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Fact Check: Climate action myths we must move past

Now more than ever, we need a transformative vision for a zero-carbon future.

September 8, 2021

4-minute read

The climate emergency is here. In the absence of aggressive action to reduce greenhouse gas emissions, we risk an increasingly unlivable and, by extension, inequitable world.

The good news is we know what to do about it: stop burning fossil fuels. Shifting to cleaner energy—and democratizing our energy system in the process—can help us avoid truly catastrophic changes in the climate. A rapid and just transition away from fossil fuels is both possible and necessary.

Taking action on the climate is also a top priority of Canadian voters in this federal election. Yet, for all their claims to be taking emissions reductions seriously, the federal parties remain beholden to damaging myths that stand in the way of real climate action.

Here are eight of those myths.

Myth #1: Canada is doing its part in the fight against climate change.

Canadian emissions are up 21% since 1990. That’s more than almost every other developed country. Emissions in the UK are down 40% since 1990. Germany is down 30%. Even the U.S. is only up 2%.

Moreover, on a per capita basis, Canadians are world-leading polluters. We have no moral high ground here. But we do have a clear moral duty to act.

Myth #2: Canada has set bold targets for the future.

To do its fair share in meeting global greenhouse gas reduction targets, Canada must lower domestic emissions by roughly 60% below 2005 levels by 2030. In this election, the Conservatives promise a 30% reduction in that time frame. The Liberals promise 40%. The NDP promises 50%. Only the Green Party promises a 60% reduction.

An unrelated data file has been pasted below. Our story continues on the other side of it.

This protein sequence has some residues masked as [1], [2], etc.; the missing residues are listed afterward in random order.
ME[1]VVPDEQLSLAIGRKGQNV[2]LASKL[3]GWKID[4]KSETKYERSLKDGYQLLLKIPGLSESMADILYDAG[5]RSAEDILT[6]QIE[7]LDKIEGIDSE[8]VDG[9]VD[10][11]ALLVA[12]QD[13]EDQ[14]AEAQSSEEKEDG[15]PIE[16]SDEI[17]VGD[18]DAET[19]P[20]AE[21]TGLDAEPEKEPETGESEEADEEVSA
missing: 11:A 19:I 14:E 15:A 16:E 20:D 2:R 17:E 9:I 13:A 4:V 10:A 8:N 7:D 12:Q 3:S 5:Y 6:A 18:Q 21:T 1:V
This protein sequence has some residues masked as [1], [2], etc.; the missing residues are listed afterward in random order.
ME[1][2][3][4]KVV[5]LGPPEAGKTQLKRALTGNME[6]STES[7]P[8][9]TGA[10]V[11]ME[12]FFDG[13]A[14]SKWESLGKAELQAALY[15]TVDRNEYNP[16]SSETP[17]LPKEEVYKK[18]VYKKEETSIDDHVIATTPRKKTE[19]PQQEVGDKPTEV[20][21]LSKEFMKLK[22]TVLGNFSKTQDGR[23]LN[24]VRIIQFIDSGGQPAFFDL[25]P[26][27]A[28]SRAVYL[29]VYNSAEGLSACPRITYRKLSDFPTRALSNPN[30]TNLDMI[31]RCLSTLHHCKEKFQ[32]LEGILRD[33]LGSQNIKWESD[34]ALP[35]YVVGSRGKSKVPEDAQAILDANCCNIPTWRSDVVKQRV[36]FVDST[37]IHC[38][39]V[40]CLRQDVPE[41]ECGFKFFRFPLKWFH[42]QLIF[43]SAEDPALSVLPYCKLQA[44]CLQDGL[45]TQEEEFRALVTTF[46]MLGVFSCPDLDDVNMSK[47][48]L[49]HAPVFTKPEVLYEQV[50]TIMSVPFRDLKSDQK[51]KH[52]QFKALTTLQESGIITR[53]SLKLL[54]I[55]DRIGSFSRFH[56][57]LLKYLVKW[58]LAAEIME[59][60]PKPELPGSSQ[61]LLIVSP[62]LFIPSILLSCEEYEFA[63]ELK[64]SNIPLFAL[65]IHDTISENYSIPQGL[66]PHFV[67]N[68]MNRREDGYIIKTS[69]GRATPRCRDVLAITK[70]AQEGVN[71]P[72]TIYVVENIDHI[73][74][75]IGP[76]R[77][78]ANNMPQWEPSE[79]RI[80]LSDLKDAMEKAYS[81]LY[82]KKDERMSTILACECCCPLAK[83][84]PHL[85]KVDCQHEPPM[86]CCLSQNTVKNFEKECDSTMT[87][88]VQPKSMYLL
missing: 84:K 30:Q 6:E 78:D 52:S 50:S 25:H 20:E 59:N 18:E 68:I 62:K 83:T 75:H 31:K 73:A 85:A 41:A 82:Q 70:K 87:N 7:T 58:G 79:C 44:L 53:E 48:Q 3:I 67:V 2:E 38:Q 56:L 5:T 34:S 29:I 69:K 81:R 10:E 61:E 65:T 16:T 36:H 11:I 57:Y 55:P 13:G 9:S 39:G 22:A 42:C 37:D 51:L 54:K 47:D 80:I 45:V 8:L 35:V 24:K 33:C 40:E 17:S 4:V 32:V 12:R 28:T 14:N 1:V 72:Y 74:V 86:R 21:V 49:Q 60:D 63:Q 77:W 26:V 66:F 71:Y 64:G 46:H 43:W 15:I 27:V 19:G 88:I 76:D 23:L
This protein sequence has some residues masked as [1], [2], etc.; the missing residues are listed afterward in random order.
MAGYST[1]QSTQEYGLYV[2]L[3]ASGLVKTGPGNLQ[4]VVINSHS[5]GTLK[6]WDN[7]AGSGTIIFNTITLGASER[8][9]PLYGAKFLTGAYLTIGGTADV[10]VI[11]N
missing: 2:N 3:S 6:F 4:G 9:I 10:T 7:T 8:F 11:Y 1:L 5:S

None of this is “leadership” in the global context. A 60% reduction by 2030 is, in many respects, the least we can do.

Myth #3: We can meet our targets by improving emissions efficiency.

Efficiency is important. Reducing emissions can be expensive and there is no reason to spend more than necessary. But at the end of the day, the key indicator for fighting climate change is absolute greenhouse gas emissions.

If we reduce per-barrel emissions by 20%, but produce 30% more barrels of oil, we’re making things worse. The same problem occurs if we reduce per-capita emissions but increase population by a greater share.

Policy must focus on absolute reductions.

Myth #4: (Liquified) natural gas is a clean-burning bridge fuel.

Natural gas is a fossil fuel that is only marginally less polluting than coal. Neither has a place in our zero-carbon future.

To make matters worse, investing in natural gas infrastructure today displaces investment in truly zero-emission energy sources like solar, wind and geothermal. New natural gas investments risk becoming stranded assets, which makes it even more expensive to transition away from gas later on.

Myth #5: We can offset emissions from fossil fuels by planting trees.

The biodiversity crisis looms as large as the climate crisis for our long-term wellbeing. Protecting and restoring nature is essential, including by planting trees and returning traditional lands to Indigenous Peoples.